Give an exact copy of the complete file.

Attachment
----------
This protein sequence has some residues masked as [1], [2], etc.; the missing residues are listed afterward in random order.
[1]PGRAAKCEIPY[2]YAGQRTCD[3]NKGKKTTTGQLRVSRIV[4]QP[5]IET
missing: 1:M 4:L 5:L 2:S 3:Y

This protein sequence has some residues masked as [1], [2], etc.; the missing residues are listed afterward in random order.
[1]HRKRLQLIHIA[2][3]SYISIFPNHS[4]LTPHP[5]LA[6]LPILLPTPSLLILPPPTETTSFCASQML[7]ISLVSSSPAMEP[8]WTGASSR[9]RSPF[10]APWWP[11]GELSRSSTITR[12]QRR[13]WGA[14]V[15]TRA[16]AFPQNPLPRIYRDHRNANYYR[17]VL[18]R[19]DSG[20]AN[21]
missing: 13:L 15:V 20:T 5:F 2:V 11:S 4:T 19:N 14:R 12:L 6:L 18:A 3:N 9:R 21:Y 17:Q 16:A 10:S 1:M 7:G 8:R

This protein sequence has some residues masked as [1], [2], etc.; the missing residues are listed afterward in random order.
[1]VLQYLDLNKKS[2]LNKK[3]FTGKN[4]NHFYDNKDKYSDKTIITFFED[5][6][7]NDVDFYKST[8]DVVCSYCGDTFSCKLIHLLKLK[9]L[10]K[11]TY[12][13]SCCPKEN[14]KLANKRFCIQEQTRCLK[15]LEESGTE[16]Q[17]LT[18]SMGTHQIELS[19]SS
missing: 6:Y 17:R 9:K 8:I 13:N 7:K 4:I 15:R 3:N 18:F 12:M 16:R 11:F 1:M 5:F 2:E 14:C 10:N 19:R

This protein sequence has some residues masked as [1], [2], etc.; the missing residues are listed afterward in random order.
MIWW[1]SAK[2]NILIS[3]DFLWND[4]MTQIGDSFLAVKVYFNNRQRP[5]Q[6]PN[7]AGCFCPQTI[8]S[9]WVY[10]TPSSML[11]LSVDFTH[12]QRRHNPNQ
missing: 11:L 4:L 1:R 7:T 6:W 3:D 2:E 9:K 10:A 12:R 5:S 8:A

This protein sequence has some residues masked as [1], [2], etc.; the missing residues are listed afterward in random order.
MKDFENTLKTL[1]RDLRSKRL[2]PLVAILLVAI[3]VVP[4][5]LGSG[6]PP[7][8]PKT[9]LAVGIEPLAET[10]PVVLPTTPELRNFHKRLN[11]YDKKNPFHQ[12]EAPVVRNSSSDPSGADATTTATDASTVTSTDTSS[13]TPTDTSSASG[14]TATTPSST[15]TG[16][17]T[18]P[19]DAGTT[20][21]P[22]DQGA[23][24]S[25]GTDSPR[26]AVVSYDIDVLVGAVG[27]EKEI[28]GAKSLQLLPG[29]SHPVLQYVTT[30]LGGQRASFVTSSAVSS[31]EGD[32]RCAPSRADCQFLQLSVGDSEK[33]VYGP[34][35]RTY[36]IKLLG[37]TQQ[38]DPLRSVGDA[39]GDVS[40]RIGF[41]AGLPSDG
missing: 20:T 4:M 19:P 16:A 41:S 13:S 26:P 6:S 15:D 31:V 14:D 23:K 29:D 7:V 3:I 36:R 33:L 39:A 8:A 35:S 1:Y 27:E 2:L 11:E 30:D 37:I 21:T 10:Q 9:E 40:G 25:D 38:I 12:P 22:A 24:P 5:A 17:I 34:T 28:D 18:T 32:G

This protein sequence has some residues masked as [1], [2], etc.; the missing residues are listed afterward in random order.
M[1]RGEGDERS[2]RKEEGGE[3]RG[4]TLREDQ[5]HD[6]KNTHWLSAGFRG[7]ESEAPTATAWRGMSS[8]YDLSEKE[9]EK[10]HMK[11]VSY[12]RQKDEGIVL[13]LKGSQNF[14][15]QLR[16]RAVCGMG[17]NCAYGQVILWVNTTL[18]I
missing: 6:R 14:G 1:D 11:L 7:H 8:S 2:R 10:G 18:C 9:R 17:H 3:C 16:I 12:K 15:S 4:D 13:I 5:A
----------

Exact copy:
This protein sequence has some residues masked as [1], [2], etc.; the missing residues are listed afterward in random order.
[1]PGRAAKCEIPY[2]YAGQRTCD[3]NKGKKTTTGQLRVSRIV[4]QP[5]IET
missing: 1:M 4:L 5:L 2:S 3:Y

This protein sequence has some residues masked as [1], [2], etc.; the missing residues are listed afterward in random order.
[1]HRKRLQLIHIA[2][3]SYISIFPNHS[4]LTPHP[5]LA[6]LPILLPTPSLLILPPPTETTSFCASQML[7]ISLVSSSPAMEP[8]WTGASSR[9]RSPF[10]APWWP[11]GELSRSSTITR[12]QRR[13]WGA[14]V[15]TRA[16]AFPQNPLPRIYRDHRNANYYR[17]VL[18]R[19]DSG[20]AN[21]
missing: 13:L 15:V 20:T 5:F 2:V 11:S 4:T 19:N 14:R 12:L 6:L 18:A 3:N 9:R 21:Y 17:Q 16:A 10:S 1:M 7:G 8:R

This protein sequence has some residues masked as [1], [2], etc.; the missing residues are listed afterward in random order.
[1]VLQYLDLNKKS[2]LNKK[3]FTGKN[4]NHFYDNKDKYSDKTIITFFED[5][6][7]NDVDFYKST[8]DVVCSYCGDTFSCKLIHLLKLK[9]L[10]K[11]TY[12][13]SCCPKEN[14]KLANKRFCIQEQTRCLK[15]LEESGTE[16]Q[17]LT[18]SMGTHQIELS[19]SS
missing: 6:Y 17:R 9:K 8:I 13:N 7:K 4:I 15:R 3:N 18:F 12:M 16:R 11:F 1:M 5:F 2:E 14:C 10:N 19:R

This protein sequence has some residues masked as [1], [2], etc.; the missing residues are listed afterward in random order.
MIWW[1]SAK[2]NILIS[3]DFLWND[4]MTQIGDSFLAVKVYFNNRQRP[5]Q[6]PN[7]AGCFCPQTI[8]S[9]WVY[10]TPSSML[11]LSVDFTH[12]QRRHNPNQ
missing: 11:L 4:L 1:R 7:T 6:W 3:D 2:E 9:K 10:A 12:R 5:S 8:A

This protein sequence has some residues masked as [1], [2], etc.; the missing residues are listed afterward in random order.
MKDFENTLKTL[1]RDLRSKRL[2]PLVAILLVAI[3]VVP[4][5]LGSG[6]PP[7][8]PKT[9]LAVGIEPLAET[10]PVVLPTTPELRNFHKRLN[11]YDKKNPFHQ[12]EAPVVRNSSSDPSGADATTTATDASTVTSTDTSS[13]TPTDTSSASG[14]TATTPSST[15]TG[16][17]T[18]P[19]DAGTT[20][21]P[22]DQGA[23][24]S[25]GTDSPR[26]AVVSYDIDVLVGAVG[27]EKEI[28]GAKSLQLLPG[29]SHPVLQYVTT[30]LGGQRASFVTSSAVSS[31]EGD[32]RCAPSRADCQFLQLSVGDSEK[33]VYGP[34][35]RTY[36]IKLLG[37]TQQ[38]DPLRSVGDA[39]GDVS[40]RIGF[41]AGLPSDG
missing: 20:T 4:M 19:P 16:A 41:S 13:S 26:P 6:S 15:D 31:V 14:D 23:K 29:D 7:V 3:I 36:R 33:L 39:A 8:A 35:S 1:Y 27:E 2:L 11:E 30:D 37:I 21:T 10:Q 9:E 40:G 25:D 38:I 12:P 22:A 24:P 5:A 17:I 34:T 28:D 18:T 32:G

This protein sequence has some residues masked as [1], [2], etc.; the missing residues are listed afterward in random order.
M[1]RGEGDERS[2]RKEEGGE[3]RG[4]TLREDQ[5]HD[6]KNTHWLSAGFRG[7]ESEAPTATAWRGMSS[8]YDLSEKE[9]EK[10]HMK[11]VSY[12]RQKDEGIVL[13]LKGSQNF[14][15]QLR[16]RAVCGMG[17]NCAYGQVILWVNTTL[18]I
missing: 6:R 14:G 1:D 11:L 7:H 8:S 2:R 10:G 18:C 9:R 17:H 3:C 16:I 12:K 15:S 4:D 13:I 5:A